Regular blog readers know what that means. Any victim company practicing Network Security Monitoring could have complete records of the FTP traffic that carried documents or files stolen by the Trojan Horses. NSM practitioners would know when the activity started, what systems were victims, and when the last outbound connection took place. Depending on the form of the FTP transfers and the capture of full content data, NSM pros might even know exactly what was stolen.

Those running a defensible network might have deployed FTP proxies that carry all outbound FTP traffic. That outbound FTP proxy would have logged all of the files that were carried outbound. Of course the file names might have nothing to do with the documents stolen from hard drives, but a record of illegal activity would still exist.

I consider watching outbound activity to be practicing extrusion detection. Supposedly stopping outbound activity is called extrusion prevention, and I already see vendors using these terms. Richard Steinnon prefers the term "intellectual property protection" (IPP). I think IPP is a form of extrusion something, but the idea of IPP assumes that what is being sent outbound has any IP value. For example, I would like to see outbound bot net command and control traffic, even if the bot net owner never touches any sensitive files on my internal victim systems.

Sunday, June 12, 2005

Bejtlich at Techo Security Conference

If you're in Myrtle Beach, SC for the 2005 Techno Security Conference, stop by and say hello. I should be at the 3:00 pm Monday book signing, and I will be speaking on behalf of Tenable Security at 7:00 pm Monday. I hope to squeeze in a Monday afternoon visit to managed security vendor LURHQ while I am here as well.

This is my first Techno Security Conference, but I don't plan to see any talks other than those by Ron Gula and Marcus Ranum tomorrow morning. The conference organizers told me this is the 7th such event, and they have over 1,000 attendees. The vendor exhibits and program seems very host-based forensics-centric. It seems that every associates the word "forensics" with host-based evidence, with few exceptions.

I am sensitive to this situation as I devote several chapters in my new book Extrusion Detection to network-centric incident response and forensics. I intend for these chapters to supplement existing excellent works that take a traditional host-centric view of both disciplines. I am also acutely aware of network-centric IR and forensics as I continue to improve my new Network Security Operations class.

So why do I consider network IR and forensics to be important? In my experience, quite often investigators don't know where to begin the IR or forensics process. Security staff have indicators that their enterprise is compromised, but they are not sure where to look. To compound a bad situation, consider the consequences of poking around potentially compromised hosts. Not only are you potentially alerting the intruder to your investigation. You are also potentially damaging or destroying important host-based evidence.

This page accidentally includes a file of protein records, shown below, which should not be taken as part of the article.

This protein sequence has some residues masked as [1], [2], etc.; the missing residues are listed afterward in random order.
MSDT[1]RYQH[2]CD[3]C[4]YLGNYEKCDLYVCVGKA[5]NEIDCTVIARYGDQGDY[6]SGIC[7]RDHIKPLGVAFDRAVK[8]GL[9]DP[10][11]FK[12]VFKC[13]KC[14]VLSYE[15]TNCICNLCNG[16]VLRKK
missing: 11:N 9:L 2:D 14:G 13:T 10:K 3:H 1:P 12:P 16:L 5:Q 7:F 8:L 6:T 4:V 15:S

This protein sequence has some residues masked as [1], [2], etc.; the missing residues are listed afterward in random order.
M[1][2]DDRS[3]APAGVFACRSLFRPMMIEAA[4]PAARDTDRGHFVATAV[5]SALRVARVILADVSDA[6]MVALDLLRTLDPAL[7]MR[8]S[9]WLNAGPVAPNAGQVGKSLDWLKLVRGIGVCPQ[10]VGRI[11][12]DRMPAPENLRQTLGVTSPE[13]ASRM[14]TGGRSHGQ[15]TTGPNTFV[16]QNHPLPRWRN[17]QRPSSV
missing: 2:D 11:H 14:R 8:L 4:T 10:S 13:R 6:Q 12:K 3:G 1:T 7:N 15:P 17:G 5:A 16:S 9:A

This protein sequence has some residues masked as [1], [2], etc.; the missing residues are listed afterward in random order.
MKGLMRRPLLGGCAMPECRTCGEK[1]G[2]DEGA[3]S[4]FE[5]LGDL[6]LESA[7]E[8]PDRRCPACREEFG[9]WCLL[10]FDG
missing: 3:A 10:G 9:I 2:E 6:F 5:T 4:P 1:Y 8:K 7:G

Therefore, I like to start with network evidence when conducting IR and forensics, and use network-based evidence (NBE) to learn where I should focus my host-based IR and forensics work. Analyzing NBE never touches sensitive victim hosts, and NBE can often be captured without revealing the collection process to the intruder.

Thursday, June 09, 2005

Multiple New Pre-Reviews

I've been too busy to read as I transition to being an independent consultant. Once I have a few business and related issues on track, I will begin scheduling time for reading again. I have a huge reading list as usual. A few books not on the list, but which merit attention, include the following.

Last month one of the books I pre-reviewed was a Windows title by O'Reilly. Here is another: Learning Windows Server 2003 by Jonathan Hassell. This book looks like it will help me with the Windows Server 2003 Trial Software I mentioned last month. Jonathan's book looks very thorough and I hope to get to it in a reasonable amount of time.

O'Reilly sent me 802.11 Wireless Networks: The Definitive Guide, 2nd Ed by Matthew Gast. Given by the quality and quantity of Matthew's wireless blogging for O'Reilly, I think this book should be great. It even covers 802.11X, which is supported through hostapd and wpa_supplicant on FreeBSD 6.0.

Syngress sent Network+: Study Guide & Practice Exams: Exam N10-003 by Robert J. Shimonski, Laura E. Hunter, and Norris L. Johnson. This is a hefty tome with the information needed to pass the CompTIA Network+ exam. I don't anticipate ever needing this certification, but I hear it is a good entry-level networking certification. True?

Finally, Syngress also mailed Cisco PIX Firewalls by Charles Riley, Umer Khan, and Michael Sweeney. This book is revised to address Cisco PIX Security Appliance Software Version 7.0. I have limited PIX experience so this is another book that should be a helpful reference.